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ENDAIf Congress passes the Employment Non-Discrimination Act (ENDA) of 2013 introduced to the U.S. Senate that year, employment discrimination based on sexual orientation and gender identification would be prohibited. However, small business owners with fewer than 15 employees needn’t worry about this pending federal law; they are specifically exempt from the legislation. As written, the statute also does not apply to religious institutions and the U.S. Armed Forces.

Of course, that’s not to say such small businesses are entitled to discriminate against their employees in any manner. According to Bill Nolan, office managing partner of the Columbus location of Barnes &Thornburg LLP, even if ENDA doesn’t apply to a company, many states already have laws on the books designed to deter the same behaviors as does ENDA. Some municipalities, such as Columbus, have also passed legislation that mirrors the goals of ENDA, he says.

Meanwhile, Nolan also notes ENDA’s future is murky now that a Republican-led Congress is set to govern. Meanwhile, there was no action taken on the pending legislation in 2014. 

As written, ENDA prohibits discrimination in hiring, firing, terms and conditions based on sexual orientation, gender identity and perceived sexual identity. For example, the law would make it illegal to mistreat an effeminate male employer. It also forbids discriminating against an employee merely because they associate with people of a particular sexual orientation or gender identification. 

While Nolan is a strong advocate for equality in employment situations, his perspective as an attorney for employers makes him wary of legislation like ENDA. “From an employer standpoint, when another layer of protection (to the employee) is added, it gives one more cause of action and places more burdens on the employer. Laws like ENDA have a lot of impacts that were unintended and that complicates things for employers,” he says.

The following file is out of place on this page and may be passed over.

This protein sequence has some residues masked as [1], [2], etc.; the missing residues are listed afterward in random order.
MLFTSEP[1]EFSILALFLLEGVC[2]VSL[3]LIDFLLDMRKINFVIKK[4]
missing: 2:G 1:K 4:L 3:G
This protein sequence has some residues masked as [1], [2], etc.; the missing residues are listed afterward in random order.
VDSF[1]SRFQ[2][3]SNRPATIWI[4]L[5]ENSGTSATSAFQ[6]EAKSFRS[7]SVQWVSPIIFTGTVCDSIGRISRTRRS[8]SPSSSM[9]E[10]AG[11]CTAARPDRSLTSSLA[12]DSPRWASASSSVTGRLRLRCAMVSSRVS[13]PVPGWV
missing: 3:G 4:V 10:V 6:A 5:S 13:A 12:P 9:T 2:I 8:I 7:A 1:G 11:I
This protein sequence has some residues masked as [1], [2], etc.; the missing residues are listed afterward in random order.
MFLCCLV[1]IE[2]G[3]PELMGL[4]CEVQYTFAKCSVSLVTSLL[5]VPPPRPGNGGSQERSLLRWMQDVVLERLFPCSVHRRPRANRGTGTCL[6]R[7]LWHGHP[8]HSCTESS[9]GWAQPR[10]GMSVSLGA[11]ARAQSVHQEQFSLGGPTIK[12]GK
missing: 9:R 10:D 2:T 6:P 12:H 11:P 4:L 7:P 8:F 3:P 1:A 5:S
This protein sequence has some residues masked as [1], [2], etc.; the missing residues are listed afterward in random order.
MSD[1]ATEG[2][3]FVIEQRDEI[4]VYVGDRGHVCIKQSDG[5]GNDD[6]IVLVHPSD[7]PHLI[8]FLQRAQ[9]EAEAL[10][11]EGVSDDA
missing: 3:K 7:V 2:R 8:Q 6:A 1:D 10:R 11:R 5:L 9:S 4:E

Remedies available to a plaintiff who successfully proves they were the victim of behaviors prohibited by ENDA, as written, mirror those granted in Title 7. More specifically, they would be entitled to reinstatement, back pay and discretionary attorney fees. However, says Nolan, the federal judiciary generally grants attorney fees to the successful party in discrimination cases. 

As written, a major component of ENDA relating to remedies troubles Nolan. “There is usually no downside to filing a case without merit,” he says, and that is troublesome. He hopes that if the law moves forward, that deficiency will be corrected.

Tami Kamin Meyer is an Ohio attorney and writer. She may be reached at This email address is being protected from spambots. You need JavaScript enabled to view it. or @girlwithapen on Twitter. Last modified on Wednesday, 07 January 2015
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